assimilation of the colonized people. (Camareb, 2012) [Internet]

    Kwame Nkrumah, encapsulates the entirety of what neocolonialism is about in his book, Neo-

    colonialism the last stage of imperialism.

    The essence of neo-colonialism is that the State which is subject to it is, in theory, independent and has all the outward trappings of international sovereignty. In reality its economic [and cultural] system and thus its political policy, [values and lifestyle] is [are] directed from outside. The methods and form of this direction can take various shapes. (Nkrumah, 1965, p.3)

    The use of art to illustrate colonialism, neo-colonialism and other related issues, has long been in

    existence. The painting by William-Adolphe Bouguereau in the seventeenth century titled

    Motherland further buttresses this point.

    (Bouguereau, 1883)

  • Motherland depicts Great Britain as a mother of numerous suckling children. Though old enough

    to eat staple food, the children are still scrambling for her breast milk which she willing bares for

    them with a stoic expression on her face. It goes without being told that the children represent the

    different colonized nations which Great Britain has under her colony. The nations appear to be

    disorderly, squabbling, infants who depend on the mother for survival.

    That is one artists depiction of the colonial situation about two centuries ago. Till date, there

    have been several other interpretations by different artists, two of which this paper will be


    Silliman (2005, p.59) posits that evidence abounds indicating that shifts from colonial to

    postcolonial periods can bring about changes in indigenous experiences, opportunities, and

    cultures. Igboin (2011, p.6) seems to share a similar view as he states that colonialism stimulated

    positive and negative changes in Africa. He was also emphatic in his opinion that colonial rule

    was an imposition that unleashed deadly blow on African culture.

    Kelechi Amadi Obis photography and Ibe Ananabas paintings will be giving us insight into the

    cultural and psychological effects of colonialism inherent in Nigeria today. Egonwa (1995, cited

    in Irivwieri, 2010, p.1) states that there is a relationship between the creative expression of the

    various artists and people of Nigeria, in terms of form, subject matter and meaning. Traces of this

    connection will be found between Ibes paintings and Kelechis photography.


    No sane society chooses to build its future on foreign cultures, values and systems. Every society is obliged to search deep in its own history, culture, religion and morality in order to discover the values upon which its development and liberation, its civilization and its identity should be based. To do otherwise is nothing less than communal suicide (Magesa 1997, in Igboin 2011, p.7).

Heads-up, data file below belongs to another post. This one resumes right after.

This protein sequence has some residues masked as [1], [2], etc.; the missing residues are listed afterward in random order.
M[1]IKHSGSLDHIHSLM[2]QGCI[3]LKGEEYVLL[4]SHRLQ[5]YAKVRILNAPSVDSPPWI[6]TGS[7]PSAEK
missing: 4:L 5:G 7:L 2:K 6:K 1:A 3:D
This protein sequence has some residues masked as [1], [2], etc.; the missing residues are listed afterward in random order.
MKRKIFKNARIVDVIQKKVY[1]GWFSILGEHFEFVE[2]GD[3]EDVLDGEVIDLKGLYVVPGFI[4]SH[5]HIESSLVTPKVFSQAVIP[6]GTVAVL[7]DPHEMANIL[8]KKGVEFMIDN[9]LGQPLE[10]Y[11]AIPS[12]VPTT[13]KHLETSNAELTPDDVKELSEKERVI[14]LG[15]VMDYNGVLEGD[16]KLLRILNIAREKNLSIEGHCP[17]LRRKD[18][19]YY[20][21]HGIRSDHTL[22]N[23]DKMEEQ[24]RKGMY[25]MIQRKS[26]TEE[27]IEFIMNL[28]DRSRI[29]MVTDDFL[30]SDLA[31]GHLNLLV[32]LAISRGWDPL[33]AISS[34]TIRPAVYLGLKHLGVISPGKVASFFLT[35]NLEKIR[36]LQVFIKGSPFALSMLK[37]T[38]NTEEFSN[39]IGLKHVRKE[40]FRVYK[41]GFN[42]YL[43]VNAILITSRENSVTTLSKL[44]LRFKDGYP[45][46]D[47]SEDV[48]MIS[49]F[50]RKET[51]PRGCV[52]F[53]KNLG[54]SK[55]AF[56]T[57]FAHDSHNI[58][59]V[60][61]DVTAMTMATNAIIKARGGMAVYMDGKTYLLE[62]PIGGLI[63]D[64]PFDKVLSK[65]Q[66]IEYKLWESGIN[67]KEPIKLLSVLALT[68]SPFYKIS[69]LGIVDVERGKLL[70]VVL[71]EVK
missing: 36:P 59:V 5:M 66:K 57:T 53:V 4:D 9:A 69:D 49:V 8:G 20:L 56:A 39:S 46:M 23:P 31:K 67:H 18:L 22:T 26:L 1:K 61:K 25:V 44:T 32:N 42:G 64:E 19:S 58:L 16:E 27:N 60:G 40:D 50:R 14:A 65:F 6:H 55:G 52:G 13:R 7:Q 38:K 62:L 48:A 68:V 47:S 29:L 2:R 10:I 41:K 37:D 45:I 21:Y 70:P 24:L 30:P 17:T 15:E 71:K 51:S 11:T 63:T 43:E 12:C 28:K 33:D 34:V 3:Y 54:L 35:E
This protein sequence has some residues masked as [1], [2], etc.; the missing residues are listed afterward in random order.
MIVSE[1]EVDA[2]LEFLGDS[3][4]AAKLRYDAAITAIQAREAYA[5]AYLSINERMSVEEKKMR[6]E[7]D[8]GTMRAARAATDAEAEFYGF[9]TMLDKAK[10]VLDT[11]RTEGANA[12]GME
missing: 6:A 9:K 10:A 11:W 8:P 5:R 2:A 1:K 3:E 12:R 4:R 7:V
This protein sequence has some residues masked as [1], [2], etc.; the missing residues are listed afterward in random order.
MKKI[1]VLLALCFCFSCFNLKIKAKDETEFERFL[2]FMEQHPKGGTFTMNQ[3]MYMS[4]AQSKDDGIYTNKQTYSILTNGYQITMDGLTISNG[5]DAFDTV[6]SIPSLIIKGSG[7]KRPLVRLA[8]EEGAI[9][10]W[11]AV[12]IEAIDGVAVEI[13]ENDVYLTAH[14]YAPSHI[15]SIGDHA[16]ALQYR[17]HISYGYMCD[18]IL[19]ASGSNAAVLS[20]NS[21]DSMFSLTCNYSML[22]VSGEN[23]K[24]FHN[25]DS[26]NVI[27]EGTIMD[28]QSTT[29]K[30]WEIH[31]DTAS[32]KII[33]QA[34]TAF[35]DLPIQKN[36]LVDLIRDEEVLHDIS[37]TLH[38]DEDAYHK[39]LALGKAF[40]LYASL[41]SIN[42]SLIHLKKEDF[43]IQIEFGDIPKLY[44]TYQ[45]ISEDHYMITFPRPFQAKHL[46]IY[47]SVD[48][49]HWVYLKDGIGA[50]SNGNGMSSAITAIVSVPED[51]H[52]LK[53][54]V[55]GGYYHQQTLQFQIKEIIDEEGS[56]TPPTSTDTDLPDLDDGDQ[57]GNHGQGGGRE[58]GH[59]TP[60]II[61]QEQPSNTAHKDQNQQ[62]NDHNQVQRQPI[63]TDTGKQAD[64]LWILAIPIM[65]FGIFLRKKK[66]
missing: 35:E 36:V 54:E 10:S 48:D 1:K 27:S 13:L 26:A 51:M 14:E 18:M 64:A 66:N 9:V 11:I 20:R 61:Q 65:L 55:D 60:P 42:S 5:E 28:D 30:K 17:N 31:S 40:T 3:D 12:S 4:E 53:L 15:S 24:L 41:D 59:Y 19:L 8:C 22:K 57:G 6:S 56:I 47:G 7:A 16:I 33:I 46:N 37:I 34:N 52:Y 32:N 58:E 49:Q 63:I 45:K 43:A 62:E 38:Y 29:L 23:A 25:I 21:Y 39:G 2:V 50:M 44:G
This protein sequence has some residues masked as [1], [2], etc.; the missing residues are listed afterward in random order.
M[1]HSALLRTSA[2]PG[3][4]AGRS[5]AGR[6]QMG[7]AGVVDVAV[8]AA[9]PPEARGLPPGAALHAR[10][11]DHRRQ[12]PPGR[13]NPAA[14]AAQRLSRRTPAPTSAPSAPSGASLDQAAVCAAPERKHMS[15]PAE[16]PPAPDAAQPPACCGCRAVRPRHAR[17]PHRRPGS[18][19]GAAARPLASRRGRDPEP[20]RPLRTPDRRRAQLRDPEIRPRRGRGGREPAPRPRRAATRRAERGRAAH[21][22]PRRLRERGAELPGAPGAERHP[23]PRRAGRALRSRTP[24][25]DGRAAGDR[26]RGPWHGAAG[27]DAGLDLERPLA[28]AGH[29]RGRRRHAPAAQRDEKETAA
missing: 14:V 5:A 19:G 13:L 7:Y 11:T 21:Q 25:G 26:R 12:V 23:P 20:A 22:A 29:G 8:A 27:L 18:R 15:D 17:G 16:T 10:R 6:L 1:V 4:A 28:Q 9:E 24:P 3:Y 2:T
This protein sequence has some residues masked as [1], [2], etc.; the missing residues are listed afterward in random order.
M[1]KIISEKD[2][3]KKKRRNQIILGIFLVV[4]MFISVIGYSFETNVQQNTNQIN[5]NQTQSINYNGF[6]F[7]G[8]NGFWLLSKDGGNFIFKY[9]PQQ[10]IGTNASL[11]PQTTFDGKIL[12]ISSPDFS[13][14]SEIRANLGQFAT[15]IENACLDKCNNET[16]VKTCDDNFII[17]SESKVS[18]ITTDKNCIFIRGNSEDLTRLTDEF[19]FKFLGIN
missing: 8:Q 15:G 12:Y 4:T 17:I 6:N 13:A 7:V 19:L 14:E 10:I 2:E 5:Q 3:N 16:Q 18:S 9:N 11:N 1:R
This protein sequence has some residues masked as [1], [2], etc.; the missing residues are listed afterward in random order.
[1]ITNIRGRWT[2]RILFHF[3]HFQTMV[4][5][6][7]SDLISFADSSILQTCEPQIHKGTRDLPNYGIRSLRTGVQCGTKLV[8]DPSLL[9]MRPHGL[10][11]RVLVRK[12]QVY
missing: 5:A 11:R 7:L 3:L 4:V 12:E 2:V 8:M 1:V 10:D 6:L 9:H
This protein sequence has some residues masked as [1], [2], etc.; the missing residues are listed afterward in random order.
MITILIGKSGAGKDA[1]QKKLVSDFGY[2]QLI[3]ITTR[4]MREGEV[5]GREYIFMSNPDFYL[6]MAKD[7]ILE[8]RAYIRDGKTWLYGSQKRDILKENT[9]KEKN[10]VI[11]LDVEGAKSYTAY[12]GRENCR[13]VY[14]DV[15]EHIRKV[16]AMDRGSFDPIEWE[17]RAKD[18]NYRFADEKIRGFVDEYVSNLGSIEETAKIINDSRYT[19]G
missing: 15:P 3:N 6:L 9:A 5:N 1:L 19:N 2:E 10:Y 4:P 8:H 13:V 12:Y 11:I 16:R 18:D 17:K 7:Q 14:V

• The above quote most probably reflects Ibe Ananabas mindset before he started working on his

    series Identity Check, which is what this paper will be reviewing. In Identity Check, Ibe

    captures the Nigerian spirit as it is today. He takes us deep into the minds of Nigerians and we

    see the conflict and struggle they battle within themselves. The series reveals the inner turmoil in

    their hearts about their current lifestyle and the state of the nation. It questions the state of

    Nigeria and her worn out value systems.

    Identity Check is an artistic potpourri of emotions ranging from pain to laughter; optimism to

    skepticism; and an assortment of other expressions that allow the viewer a peek through the

    window of the Nigerian soul. Splash of colors melt and dissolve into one another representing

    the merge of various cultures and ethnicity that is Lagos, a microcosm of Nigeria.

    Lagos is the largest city in Nigeria and a veritable representation of the nation. Its the starting

    point for a lot of trends and change in lifestyle all over the country. This makes it a suitable

    sample population to analyze Nigeria, which Ibe has done in Identity Check.

    I like to look at Lagos beyond a geographical location as an ideology. Theres something here that pulls people together. The communal living is still somewhat visible, and Lagos is dense and vibrant. A lot of hopeful people surround and inspire you, and the entertainment industry also adds vitality. The slang fusions and use of languages open doors to varieties of imaginations. The entire city is like a theatre that grips ones attention. (Ananaba to Miari, 2012, p.118)

    Identity Check is a series of paintings in water color and this paper will be reviewing some of the

    works in the series.

    The first work under review is a portrait titled The Optimist.

  • Fig. 3.1. The Optimist

    This is a portrait of a lady looking up for something better. She has two black strips across her

    face which has a double entendre: it represents visual footprints which are t